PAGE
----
Star of the WeekPosition Player Star of the Week (Single Game):

After the 3-game debacle that was the home series against the Oakland A’s, it was beginning to look doubtful the Rangers would have ANY Star Players of the Week in ANY department. The offense wasn’t hitting, the defense wasn’t playing well and the pitching was woeful. Then the Rangers took to the road to play the Los Angeles Angels and all was right with the world again. In taking two of three from the Angels, the Rangers not only got back on the winning track, the offense showed a few signs of life again. Even J.P. Arencibia got into the act Sunday with a two-hit performance that raised his batting average up to a whopping .116 (his OPS went from .271 to .420 in the game). Still the Single Game Star of the Week goes to one of the rookies in the line-up, Michael Choice. In Sunday’s 14-3 pasting of the Angels, Choice led a balanced offensive attack with two hits in five at bats, including a 3-run blast to left center that broke the game wide open. Choice ended the day with 4 RBI, giving him 12 for the season. The two honorable mentions for the week came from the same game as Choice’s winner. Prince Fielder had his first 3-hit game as a Ranger, with two doubles and 3 RBI. And the aforementioned Arencibia came within an eyelash of hitting a grand slam his first time up, only to have the ball caught in a leaping grab at the fence. Had that one cleared, the Rangers catcher would have sat on a 3-hit, 2-home run, 6 RBI game. Baseball is a game of inches, though, and seeing as that first ball was inches short, Choice gets the award by inches.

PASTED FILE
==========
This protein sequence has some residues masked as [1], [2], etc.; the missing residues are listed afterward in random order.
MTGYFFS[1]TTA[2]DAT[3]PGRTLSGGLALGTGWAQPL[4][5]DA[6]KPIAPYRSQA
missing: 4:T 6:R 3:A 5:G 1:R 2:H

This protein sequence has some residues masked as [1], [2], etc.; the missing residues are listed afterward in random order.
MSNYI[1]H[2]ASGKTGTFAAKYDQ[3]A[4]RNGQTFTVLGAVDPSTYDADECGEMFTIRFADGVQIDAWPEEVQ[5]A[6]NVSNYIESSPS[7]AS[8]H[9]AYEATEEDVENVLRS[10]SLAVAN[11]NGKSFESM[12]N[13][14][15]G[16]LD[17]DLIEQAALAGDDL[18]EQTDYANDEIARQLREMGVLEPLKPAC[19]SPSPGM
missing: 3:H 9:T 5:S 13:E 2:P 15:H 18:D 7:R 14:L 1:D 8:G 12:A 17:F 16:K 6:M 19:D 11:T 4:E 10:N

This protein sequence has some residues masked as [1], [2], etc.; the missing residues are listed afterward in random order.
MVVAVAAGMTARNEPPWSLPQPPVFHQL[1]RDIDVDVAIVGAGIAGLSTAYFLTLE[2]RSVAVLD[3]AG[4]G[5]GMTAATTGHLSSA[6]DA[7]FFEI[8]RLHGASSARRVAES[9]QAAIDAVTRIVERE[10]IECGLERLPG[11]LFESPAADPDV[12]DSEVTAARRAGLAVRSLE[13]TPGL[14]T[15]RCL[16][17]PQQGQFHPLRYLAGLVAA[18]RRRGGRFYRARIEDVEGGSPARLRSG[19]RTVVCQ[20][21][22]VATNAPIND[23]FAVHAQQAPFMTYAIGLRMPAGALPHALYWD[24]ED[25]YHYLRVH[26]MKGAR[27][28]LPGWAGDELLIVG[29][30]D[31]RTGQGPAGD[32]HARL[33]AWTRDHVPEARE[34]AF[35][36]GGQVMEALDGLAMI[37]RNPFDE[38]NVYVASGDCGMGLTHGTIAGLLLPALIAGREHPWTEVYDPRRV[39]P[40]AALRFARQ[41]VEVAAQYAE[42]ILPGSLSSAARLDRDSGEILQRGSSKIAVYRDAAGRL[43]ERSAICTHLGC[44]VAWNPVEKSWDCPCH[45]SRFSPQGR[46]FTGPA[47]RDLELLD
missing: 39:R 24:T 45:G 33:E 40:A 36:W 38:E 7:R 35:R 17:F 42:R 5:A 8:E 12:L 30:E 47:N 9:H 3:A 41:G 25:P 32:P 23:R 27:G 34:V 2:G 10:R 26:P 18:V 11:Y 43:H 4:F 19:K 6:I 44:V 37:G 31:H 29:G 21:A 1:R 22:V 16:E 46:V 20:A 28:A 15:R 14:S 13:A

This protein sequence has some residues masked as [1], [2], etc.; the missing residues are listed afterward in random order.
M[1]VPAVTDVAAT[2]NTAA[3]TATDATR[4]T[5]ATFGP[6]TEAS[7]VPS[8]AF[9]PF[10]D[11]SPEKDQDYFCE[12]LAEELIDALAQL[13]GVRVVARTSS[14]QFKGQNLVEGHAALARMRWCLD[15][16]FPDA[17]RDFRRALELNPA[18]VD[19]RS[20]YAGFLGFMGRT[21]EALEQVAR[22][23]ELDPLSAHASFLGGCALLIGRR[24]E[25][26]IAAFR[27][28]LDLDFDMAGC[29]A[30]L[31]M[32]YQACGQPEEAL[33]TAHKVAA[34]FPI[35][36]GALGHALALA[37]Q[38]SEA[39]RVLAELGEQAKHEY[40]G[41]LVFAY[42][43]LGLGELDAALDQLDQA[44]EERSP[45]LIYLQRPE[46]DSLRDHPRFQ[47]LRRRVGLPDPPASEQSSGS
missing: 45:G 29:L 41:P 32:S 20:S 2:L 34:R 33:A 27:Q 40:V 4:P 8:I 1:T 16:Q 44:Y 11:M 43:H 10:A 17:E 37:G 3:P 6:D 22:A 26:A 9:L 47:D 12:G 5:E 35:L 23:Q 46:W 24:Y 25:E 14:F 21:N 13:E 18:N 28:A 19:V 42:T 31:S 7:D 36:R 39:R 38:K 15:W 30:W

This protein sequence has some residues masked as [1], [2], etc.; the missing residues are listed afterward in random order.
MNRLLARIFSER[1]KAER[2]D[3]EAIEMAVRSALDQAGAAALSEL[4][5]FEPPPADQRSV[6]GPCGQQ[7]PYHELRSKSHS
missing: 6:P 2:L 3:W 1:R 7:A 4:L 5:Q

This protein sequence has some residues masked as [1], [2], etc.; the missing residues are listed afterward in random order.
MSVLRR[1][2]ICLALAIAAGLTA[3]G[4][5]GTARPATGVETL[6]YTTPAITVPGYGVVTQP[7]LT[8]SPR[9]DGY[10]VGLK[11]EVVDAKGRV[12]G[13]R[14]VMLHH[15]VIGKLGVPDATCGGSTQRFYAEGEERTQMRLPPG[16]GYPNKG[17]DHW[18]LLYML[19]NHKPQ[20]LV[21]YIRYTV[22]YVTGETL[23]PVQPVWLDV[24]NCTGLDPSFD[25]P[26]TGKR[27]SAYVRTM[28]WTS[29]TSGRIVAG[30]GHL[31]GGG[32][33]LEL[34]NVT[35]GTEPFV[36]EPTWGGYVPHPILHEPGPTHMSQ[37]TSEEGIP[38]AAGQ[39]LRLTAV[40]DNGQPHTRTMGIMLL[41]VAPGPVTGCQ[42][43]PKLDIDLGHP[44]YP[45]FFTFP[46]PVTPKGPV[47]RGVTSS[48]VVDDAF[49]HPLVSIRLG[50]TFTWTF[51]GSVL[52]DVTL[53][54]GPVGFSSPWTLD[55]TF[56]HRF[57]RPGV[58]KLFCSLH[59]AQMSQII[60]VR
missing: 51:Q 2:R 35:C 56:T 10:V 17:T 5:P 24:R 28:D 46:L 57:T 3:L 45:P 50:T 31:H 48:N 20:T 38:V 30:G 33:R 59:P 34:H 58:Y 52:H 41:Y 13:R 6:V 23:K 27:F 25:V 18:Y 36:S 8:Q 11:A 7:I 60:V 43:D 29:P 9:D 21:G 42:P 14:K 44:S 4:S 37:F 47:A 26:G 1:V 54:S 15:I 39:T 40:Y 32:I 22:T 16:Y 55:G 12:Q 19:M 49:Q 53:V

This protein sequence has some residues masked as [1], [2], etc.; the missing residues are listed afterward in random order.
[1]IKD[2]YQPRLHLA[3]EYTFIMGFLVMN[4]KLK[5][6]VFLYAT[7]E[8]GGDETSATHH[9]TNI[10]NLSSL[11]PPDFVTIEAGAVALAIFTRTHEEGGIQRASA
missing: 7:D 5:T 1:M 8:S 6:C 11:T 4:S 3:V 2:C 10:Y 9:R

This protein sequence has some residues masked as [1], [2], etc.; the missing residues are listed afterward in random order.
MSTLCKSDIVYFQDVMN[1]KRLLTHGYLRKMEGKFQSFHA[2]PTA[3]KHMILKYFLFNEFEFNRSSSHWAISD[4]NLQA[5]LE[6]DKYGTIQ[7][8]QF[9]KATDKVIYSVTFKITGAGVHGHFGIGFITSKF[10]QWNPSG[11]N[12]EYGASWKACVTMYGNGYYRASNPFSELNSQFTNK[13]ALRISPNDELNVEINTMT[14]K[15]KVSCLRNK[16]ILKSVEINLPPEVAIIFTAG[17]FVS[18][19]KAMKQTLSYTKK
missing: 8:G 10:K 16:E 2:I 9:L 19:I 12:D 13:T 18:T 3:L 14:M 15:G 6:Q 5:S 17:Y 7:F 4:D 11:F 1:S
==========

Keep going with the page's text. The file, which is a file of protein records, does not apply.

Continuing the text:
Star of the WeekPosition Player Star of the Week (Full Week): 

In the series at Oakland, Shin-Soo Choo went down with a badly sprained ankle trying to beat out an infield hit and proceeded to miss the next six games. What Choo has done since returning to the Rangers line-up is nothing short of sensational. In the just-completed series with the Angels, Choo came to the plate 15 times and reached base 12 of those 15 times. That’s an On Base Percentage of .800 over a 3-game stretch. For the week, Choo went 8-16 at the plate with a home run and 3 RBI. He also walked six times, two of those intentionally, was hit by a pitch twice, stole a base and scored four runs. For the week, Choo hit .500 with a .667 OBP and an OPS (On-Base plus Slugging Percentage) of 1.354. If The 2-3-4 hitters in the Rangers order (Elvis Andrus, Adrian Beltre and Prince Fielder) start producing the way they have in the past, this Rangers line-up will be plenty dangerous in the weeks and months to come.

Star of the WeekPitching Star of the Week: